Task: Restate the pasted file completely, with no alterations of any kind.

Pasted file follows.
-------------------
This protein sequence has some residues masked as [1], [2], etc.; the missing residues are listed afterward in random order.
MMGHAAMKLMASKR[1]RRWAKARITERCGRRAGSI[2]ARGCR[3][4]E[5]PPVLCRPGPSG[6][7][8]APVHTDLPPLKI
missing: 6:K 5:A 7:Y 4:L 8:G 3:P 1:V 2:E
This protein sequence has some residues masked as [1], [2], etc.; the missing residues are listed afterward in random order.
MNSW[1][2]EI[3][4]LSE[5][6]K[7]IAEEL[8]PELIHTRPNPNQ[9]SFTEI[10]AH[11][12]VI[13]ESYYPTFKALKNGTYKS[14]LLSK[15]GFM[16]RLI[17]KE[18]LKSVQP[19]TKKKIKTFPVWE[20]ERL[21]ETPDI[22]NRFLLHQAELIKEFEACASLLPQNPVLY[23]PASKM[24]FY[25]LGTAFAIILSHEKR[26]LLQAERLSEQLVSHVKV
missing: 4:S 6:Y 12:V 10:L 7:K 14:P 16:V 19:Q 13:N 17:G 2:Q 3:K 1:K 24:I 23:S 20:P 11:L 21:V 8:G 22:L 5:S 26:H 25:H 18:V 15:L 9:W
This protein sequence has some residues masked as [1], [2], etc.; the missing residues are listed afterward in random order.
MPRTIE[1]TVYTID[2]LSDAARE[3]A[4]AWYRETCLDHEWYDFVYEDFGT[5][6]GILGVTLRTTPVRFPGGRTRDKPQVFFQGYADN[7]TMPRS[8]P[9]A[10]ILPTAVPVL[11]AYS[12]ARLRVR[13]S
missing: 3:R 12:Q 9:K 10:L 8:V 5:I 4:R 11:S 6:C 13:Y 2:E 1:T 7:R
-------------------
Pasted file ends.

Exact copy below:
This protein sequence has some residues masked as [1], [2], etc.; the missing residues are listed afterward in random order.
MMGHAAMKLMASKR[1]RRWAKARITERCGRRAGSI[2]ARGCR[3][4]E[5]PPVLCRPGPSG[6][7][8]APVHTDLPPLKI
missing: 6:K 5:A 7:Y 4:L 8:G 3:P 1:V 2:E
This protein sequence has some residues masked as [1], [2], etc.; the missing residues are listed afterward in random order.
MNSW[1][2]EI[3][4]LSE[5][6]K[7]IAEEL[8]PELIHTRPNPNQ[9]SFTEI[10]AH[11][12]VI[13]ESYYPTFKALKNGTYKS[14]LLSK[15]GFM[16]RLI[17]KE[18]LKSVQP[19]TKKKIKTFPVWE[20]ERL[21]ETPDI[22]NRFLLHQAELIKEFEACASLLPQNPVLY[23]PASKM[24]FY[25]LGTAFAIILSHEKR[26]LLQAERLSEQLVSHVKV
missing: 4:S 6:Y 12:V 10:L 7:K 14:P 16:V 19:Q 13:N 17:G 2:Q 3:K 1:K 24:I 23:S 20:P 11:L 21:V 8:G 22:L 5:S 26:H 25:H 18:V 15:L 9:W
This protein sequence has some residues masked as [1], [2], etc.; the missing residues are listed afterward in random order.
MPRTIE[1]TVYTID[2]LSDAARE[3]A[4]AWYRETCLDHEWYDFVYEDFGT[5][6]GILGVTLRTTPVRFPGGRTRDKPQVFFQGYADN[7]TMPRS[8]P[9]A[10]ILPTAVPVL[11]AYS[12]ARLRVR[13]S
missing: 3:R 12:Q 9:K 10:L 8:V 5:I 4:R 11:S 6:C 13:Y 2:E 1:T 7:R